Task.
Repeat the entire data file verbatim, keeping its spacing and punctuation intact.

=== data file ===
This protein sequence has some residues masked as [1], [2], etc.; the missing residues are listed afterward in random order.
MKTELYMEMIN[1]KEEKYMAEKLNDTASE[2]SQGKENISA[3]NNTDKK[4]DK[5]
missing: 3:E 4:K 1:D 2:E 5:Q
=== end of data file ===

This protein sequence has some residues masked as [1], [2], etc.; the missing residues are listed afterward in random order.
MKTELYMEMIN[1]KEEKYMAEKLNDTASE[2]SQGKENISA[3]NNTDKK[4]DK[5]
missing: 3:E 4:K 1:D 2:E 5:Q